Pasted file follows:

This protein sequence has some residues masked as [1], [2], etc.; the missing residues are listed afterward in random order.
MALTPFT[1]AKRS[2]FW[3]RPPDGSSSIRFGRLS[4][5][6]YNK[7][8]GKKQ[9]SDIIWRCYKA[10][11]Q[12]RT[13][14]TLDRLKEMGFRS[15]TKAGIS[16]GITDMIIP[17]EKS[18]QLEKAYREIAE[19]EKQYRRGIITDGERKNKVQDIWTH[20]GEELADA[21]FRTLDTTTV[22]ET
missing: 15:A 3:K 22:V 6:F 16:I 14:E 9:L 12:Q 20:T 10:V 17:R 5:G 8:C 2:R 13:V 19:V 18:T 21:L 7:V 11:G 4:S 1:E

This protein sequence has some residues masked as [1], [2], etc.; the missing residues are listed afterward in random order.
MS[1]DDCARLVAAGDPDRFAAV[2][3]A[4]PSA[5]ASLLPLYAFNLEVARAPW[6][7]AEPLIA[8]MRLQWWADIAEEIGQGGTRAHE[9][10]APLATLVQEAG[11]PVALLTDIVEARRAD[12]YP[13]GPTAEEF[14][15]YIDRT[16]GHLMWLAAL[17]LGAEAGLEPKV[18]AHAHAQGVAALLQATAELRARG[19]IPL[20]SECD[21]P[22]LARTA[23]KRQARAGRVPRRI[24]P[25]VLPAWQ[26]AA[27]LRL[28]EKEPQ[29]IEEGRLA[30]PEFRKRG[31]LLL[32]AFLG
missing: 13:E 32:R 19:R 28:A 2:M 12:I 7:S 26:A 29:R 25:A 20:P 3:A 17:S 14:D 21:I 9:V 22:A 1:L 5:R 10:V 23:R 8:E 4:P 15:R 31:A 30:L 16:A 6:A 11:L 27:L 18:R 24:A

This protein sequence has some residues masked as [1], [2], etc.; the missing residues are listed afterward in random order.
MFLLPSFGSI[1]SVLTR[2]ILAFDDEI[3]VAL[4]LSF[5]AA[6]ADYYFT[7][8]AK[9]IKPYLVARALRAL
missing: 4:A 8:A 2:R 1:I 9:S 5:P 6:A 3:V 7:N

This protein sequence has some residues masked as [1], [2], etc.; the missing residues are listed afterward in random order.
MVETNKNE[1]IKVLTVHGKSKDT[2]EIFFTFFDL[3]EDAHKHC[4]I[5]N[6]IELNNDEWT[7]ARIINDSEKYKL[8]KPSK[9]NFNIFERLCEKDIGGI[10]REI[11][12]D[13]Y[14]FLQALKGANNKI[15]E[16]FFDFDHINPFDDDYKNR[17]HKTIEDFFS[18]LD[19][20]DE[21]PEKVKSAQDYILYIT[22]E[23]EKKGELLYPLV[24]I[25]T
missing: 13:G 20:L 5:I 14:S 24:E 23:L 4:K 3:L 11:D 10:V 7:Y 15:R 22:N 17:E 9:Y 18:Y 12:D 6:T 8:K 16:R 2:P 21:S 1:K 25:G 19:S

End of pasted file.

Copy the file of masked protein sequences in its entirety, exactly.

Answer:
This protein sequence has some residues masked as [1], [2], etc.; the missing residues are listed afterward in random order.
MALTPFT[1]AKRS[2]FW[3]RPPDGSSSIRFGRLS[4][5][6]YNK[7][8]GKKQ[9]SDIIWRCYKA[10][11]Q[12]RT[13][14]TLDRLKEMGFRS[15]TKAGIS[16]GITDMIIP[17]EKS[18]QLEKAYREIAE[19]EKQYRRGIITDGERKNKVQDIWTH[20]GEELADA[21]FRTLDTTTV[22]ET
missing: 15:A 3:K 22:V 6:F 16:I 14:E 9:L 12:Q 20:T 10:V 17:R 5:G 8:C 2:R 13:V 19:V 18:T 21:L 7:V 11:G 4:S 1:E

This protein sequence has some residues masked as [1], [2], etc.; the missing residues are listed afterward in random order.
MS[1]DDCARLVAAGDPDRFAAV[2][3]A[4]PSA[5]ASLLPLYAFNLEVARAPW[6][7]AEPLIA[8]MRLQWWADIAEEIGQGGTRAHE[9][10]APLATLVQEAG[11]PVALLTDIVEARRAD[12]YP[13]GPTAEEF[14][15]YIDRT[16]GHLMWLAAL[17]LGAEAGLEPKV[18]AHAHAQGVAALLQATAELRARG[19]IPL[20]SECD[21]P[22]LARTA[23]KRQARAGRVPRRI[24]P[25]VLPAWQ[26]AA[27]LRL[28]EKEPQ[29]IEEGRLA[30]PEFRKRG[31]LLL[32]AFLG
missing: 13:E 32:R 19:R 28:A 2:M 12:I 7:S 26:A 29:R 25:A 20:P 3:A 17:S 14:D 21:I 9:V 22:A 1:L 5:R 10:V 23:R 8:E 4:P 15:R 31:A 30:L 16:A 6:A 11:L 27:L 18:R 24:A

This protein sequence has some residues masked as [1], [2], etc.; the missing residues are listed afterward in random order.
MFLLPSFGSI[1]SVLTR[2]ILAFDDEI[3]VAL[4]LSF[5]AA[6]ADYYFT[7][8]AK[9]IKPYLVARALRAL
missing: 4:A 8:A 2:R 1:I 9:S 5:P 6:A 3:V 7:N

This protein sequence has some residues masked as [1], [2], etc.; the missing residues are listed afterward in random order.
MVETNKNE[1]IKVLTVHGKSKDT[2]EIFFTFFDL[3]EDAHKHC[4]I[5]N[6]IELNNDEWT[7]ARIINDSEKYKL[8]KPSK[9]NFNIFERLCEKDIGGI[10]REI[11][12]D[13]Y[14]FLQALKGANNKI[15]E[16]FFDFDHINPFDDDYKNR[17]HKTIEDFFS[18]LD[19][20]DE[21]PEKVKSAQDYILYIT[22]E[23]EKKGELLYPLV[24]I[25]T
missing: 13:G 20:L 5:I 14:S 24:E 23:L 4:K 3:L 11:D 10:V 7:Y 15:R 22:N 17:E 9:Y 18:Y 12:D 6:T 8:K 16:R 2:P 21:S 1:K 25:G 19:S